Open space has long been one of the most important qualities Maine has to offer. However, most of this land is privately owned, and is increasingly being sold and put to other uses. More and more of what remains is being posted against public use. The ability to readily find a place to hunt, hike, access public waters, or otherwise enjoy the outdoors has long been a treasured way of life in Maine, but is rapidly being lost.

However, the Land for Maine’s Future program, state conservation agencies, towns, local land trusts and private interests are joining together to conserve important natural values on lands across the state, as well as to provide places for its residents and visitors to enjoy Maine’s great outdoors. Judy Camuso, commissioner of the Maine Department of Inland Fisheries & Wildlife, is advocating that more opportunities for hunting and outdoor activities be protected near where people live.

The town of Wayne has a unique opportunity to provide for the protection and use of a tract of land that currently contributes significantly to its open space goal, at little cost to the town.

The so-called Wilson Pond Lot was acquired by the town via a tax lien; the town has had a clear title to the land for several years. On May 28, the town will be holding a public meeting regarding the future of this land. A sealed ballot vote will be held at its June 11 election to guide the town in deciding its future use.

A recent Wayne Conservation Commission report strongly supports open space designation and permanent protection of the Wilson Pond Lot.  This detailed report (see describes the lot as encompassing “approximately 1,000 ft. of shore frontage on Wilson Pond and extends up slope toward Morrison Heights. Access is primarily gained from the House Road, which intersects Mt. Pisgah Rd. At approximately 118 acres, the Wilson Pond lot is one of the 13 remaining parcels over 100 acres in Wayne. The property does not extend to the top of Morrison Heights ridge line, but does include much of the very steep sloped eastern watershed draining onto Wilson Pond. The combination of water frontage, mixed forest, multiple habitats, and most importantly, steep slopes draining into a fragile pond means that careful consideration should be given to its future.”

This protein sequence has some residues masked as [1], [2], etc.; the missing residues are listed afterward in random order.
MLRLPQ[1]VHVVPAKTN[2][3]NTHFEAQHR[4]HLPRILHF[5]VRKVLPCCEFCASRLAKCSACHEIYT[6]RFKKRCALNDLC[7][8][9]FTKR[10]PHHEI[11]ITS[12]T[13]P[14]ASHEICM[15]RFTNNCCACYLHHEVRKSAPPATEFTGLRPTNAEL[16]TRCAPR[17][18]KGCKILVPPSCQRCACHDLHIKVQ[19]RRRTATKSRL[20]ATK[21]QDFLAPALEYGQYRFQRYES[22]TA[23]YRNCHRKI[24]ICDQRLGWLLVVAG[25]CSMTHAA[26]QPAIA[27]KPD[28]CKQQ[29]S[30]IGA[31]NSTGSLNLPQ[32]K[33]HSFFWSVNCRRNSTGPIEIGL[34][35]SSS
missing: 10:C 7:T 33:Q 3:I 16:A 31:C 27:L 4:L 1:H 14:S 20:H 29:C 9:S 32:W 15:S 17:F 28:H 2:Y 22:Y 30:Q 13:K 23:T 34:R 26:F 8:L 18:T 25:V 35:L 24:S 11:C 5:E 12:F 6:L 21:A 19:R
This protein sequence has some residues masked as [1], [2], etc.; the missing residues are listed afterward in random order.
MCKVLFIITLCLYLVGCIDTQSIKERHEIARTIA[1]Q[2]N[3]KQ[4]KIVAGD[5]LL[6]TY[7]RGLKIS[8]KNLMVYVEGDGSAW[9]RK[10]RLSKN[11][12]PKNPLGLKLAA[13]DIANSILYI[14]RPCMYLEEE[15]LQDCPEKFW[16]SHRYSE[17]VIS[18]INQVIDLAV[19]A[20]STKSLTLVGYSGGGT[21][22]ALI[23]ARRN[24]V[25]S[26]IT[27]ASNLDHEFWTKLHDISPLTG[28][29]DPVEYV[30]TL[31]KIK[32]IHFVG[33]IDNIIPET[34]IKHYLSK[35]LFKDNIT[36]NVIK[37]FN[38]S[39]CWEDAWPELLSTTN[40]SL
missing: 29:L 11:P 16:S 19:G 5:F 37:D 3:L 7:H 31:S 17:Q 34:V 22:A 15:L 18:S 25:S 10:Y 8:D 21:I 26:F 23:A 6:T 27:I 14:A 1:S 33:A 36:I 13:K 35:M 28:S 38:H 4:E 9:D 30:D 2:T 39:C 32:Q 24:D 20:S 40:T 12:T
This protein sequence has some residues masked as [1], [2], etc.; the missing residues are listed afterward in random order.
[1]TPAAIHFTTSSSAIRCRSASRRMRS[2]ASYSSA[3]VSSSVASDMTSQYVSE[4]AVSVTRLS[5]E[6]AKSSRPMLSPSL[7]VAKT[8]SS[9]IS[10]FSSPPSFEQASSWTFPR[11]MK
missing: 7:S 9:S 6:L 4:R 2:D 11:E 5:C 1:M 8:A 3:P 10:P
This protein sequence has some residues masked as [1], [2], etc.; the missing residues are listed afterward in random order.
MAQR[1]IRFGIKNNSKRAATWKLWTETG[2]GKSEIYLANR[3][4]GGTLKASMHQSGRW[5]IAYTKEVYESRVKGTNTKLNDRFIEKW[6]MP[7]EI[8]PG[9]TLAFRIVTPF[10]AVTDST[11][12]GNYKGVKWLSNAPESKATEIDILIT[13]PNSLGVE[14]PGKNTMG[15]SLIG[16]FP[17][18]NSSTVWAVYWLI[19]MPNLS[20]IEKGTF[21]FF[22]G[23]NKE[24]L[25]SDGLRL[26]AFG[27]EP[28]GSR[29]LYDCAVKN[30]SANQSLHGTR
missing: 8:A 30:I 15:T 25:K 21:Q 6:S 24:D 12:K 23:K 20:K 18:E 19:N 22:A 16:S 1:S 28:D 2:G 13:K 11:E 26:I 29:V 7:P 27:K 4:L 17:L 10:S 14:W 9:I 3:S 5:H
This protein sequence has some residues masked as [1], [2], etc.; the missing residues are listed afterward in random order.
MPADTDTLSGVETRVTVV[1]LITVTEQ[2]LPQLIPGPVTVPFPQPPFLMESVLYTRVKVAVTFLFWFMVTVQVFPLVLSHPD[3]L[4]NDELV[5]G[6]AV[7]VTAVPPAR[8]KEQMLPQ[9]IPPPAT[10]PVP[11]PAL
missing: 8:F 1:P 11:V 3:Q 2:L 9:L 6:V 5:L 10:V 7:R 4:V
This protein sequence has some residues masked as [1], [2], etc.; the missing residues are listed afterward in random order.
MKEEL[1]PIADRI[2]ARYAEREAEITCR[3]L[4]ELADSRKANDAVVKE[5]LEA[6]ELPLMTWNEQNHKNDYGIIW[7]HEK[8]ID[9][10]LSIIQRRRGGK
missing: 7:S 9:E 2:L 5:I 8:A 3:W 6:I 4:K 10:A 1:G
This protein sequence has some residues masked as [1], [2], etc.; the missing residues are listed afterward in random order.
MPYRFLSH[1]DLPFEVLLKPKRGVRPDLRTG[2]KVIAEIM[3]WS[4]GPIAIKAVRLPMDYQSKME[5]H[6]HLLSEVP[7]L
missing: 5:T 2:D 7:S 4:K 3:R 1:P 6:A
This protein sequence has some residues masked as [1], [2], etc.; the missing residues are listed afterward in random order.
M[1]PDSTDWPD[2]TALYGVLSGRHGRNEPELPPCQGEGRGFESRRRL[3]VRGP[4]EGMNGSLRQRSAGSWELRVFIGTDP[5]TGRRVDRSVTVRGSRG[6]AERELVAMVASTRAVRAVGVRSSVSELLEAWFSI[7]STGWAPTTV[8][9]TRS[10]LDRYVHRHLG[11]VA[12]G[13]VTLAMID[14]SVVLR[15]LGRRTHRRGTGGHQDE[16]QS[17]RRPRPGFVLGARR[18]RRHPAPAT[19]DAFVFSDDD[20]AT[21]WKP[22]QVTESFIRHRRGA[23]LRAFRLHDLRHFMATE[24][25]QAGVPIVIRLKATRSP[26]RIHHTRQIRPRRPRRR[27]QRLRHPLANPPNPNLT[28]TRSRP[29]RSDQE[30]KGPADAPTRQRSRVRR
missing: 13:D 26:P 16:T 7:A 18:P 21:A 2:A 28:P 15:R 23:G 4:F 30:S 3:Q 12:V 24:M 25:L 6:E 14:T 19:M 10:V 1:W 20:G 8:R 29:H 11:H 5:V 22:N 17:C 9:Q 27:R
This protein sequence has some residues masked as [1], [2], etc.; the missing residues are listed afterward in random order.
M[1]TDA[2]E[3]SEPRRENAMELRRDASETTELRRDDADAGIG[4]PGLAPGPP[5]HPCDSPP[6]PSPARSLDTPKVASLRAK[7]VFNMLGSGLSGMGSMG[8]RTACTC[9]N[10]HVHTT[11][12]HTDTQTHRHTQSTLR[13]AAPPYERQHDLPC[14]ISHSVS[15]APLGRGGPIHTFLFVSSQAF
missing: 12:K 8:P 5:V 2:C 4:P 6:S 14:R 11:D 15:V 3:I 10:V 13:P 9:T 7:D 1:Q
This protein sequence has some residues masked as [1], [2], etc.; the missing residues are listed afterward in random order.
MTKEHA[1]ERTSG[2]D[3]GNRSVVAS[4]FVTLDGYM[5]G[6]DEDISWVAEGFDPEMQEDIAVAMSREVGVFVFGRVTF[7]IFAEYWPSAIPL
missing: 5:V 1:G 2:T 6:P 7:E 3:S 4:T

The Wilson Pond Lot lies in the middle of a largely unbroken forest that includes properties owned by a family trust, private ownership, and a tree farm. Large unbroken blocks of forest and wetland habitat protect water quality, and are vital, and in many cases, essential to many species of wildlife. They provide both habitat and important travel corridors. Wildlife simply does not do well in isolated blocks of fragmented habitat. At the same time, the lot has many recreational opportunities not currently available in Wayne.  Further, Wayne has less publicly available conservation land than most nearby towns.


This unique tract provides a major contribution to Wayne open spaces. To sell or otherwise fragment this land would jeopardize the linkage it provides to other lands, and degrade its significant natural values, including its diverse wildlife habitats, and recreational potentials.

I urge Wayne voters to vote for long-term conservation on June 11.


Fred Hurley is a retired wildlife biologist who worked for the Department of Inland Fisheries & Wildlife. He has lived in Wayne for nearly 50 years.

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